Director / Editor: Victor Teboul, Ph.D.
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Independent and neutral with regard to all political and religious orientations,® aims to promote awareness of the major democratic principles on which tolerance is based.

Would we still see ourselves as 'human' if other hominin species hadn't gone extinct?

By Nicholas R. Longrich, Senior Lecturer in Paleontology and Evolutionary Biology, University of Bath
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READER QUESTION: We now know from evolutionary science that humanity has existed in some form or another for around two million years or more. Homo sapiens are comparatively new on the block. There were also many other human species, some which we interbred with. The question is then inevitable - when can we claim personhood in the long story of evolution? Are Chimpanzees people? Did Australopithecine have an afterlife? What are the implications for how we think about rights and religion? Anthony A. MacIsaac, 26, Scotland.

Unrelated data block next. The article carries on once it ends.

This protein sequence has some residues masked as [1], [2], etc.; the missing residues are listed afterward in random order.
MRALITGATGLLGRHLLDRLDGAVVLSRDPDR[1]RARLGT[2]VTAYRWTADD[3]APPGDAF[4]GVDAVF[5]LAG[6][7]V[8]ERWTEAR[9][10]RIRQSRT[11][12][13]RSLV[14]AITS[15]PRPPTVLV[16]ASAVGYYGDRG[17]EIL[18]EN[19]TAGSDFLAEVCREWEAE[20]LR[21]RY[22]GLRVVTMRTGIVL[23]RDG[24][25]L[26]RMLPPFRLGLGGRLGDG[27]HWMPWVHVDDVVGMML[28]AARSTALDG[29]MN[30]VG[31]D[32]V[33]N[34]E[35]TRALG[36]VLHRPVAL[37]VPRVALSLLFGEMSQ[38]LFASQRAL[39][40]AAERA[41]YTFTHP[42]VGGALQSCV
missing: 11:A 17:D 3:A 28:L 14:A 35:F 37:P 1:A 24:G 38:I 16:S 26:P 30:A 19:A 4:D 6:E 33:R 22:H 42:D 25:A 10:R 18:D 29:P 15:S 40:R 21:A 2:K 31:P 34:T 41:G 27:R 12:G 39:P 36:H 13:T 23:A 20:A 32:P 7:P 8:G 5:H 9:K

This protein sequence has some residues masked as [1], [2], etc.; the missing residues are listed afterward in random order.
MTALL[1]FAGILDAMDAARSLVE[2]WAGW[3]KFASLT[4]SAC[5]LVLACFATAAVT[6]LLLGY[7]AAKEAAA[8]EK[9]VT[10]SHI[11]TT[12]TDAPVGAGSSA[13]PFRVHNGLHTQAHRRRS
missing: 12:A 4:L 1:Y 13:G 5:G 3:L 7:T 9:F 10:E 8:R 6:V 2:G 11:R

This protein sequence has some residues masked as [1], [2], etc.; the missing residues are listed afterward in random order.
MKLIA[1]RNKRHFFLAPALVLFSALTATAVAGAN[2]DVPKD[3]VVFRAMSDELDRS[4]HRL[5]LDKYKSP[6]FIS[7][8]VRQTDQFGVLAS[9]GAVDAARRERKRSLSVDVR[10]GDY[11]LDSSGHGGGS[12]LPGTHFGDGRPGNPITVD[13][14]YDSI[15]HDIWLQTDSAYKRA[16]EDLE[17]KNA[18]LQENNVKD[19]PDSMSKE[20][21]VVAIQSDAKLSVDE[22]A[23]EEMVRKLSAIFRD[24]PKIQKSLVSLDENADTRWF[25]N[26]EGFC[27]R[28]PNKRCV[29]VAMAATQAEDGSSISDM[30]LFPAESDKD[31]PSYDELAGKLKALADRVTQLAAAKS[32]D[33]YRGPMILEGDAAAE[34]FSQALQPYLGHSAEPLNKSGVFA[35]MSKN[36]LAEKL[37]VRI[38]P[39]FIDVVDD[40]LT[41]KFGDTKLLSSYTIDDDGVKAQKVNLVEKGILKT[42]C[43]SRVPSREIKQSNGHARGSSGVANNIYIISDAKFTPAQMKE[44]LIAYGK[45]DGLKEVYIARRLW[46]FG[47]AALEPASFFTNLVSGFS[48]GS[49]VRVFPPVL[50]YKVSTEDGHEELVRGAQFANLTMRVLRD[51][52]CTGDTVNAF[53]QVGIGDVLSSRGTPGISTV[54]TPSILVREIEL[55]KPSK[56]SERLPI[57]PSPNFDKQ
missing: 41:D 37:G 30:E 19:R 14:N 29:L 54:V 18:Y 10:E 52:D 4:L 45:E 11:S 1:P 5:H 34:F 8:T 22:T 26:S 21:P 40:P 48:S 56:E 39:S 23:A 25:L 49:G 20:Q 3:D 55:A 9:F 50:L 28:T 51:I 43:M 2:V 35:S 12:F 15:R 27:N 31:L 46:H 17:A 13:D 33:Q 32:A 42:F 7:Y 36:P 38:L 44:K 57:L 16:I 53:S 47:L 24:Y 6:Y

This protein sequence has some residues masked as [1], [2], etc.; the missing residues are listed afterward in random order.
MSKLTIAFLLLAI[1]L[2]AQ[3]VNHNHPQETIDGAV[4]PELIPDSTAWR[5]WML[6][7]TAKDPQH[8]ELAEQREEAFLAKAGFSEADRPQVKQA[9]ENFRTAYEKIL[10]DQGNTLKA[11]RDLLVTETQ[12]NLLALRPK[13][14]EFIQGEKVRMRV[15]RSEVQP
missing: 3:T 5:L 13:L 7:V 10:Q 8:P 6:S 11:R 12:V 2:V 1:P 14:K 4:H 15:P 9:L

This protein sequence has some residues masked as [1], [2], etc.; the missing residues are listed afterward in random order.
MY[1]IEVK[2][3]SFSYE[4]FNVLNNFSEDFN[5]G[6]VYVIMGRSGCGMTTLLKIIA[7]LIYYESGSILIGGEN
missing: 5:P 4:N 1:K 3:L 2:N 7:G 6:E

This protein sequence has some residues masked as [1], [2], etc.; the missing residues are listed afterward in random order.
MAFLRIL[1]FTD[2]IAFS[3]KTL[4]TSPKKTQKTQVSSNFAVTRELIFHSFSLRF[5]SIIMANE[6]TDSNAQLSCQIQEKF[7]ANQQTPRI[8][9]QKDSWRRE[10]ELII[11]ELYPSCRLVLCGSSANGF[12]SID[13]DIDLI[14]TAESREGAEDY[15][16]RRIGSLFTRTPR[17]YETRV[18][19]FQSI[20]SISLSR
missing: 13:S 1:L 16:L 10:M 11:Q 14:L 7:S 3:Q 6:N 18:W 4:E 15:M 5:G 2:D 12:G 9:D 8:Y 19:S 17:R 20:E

In our mythologies, there’s often…The Conversation

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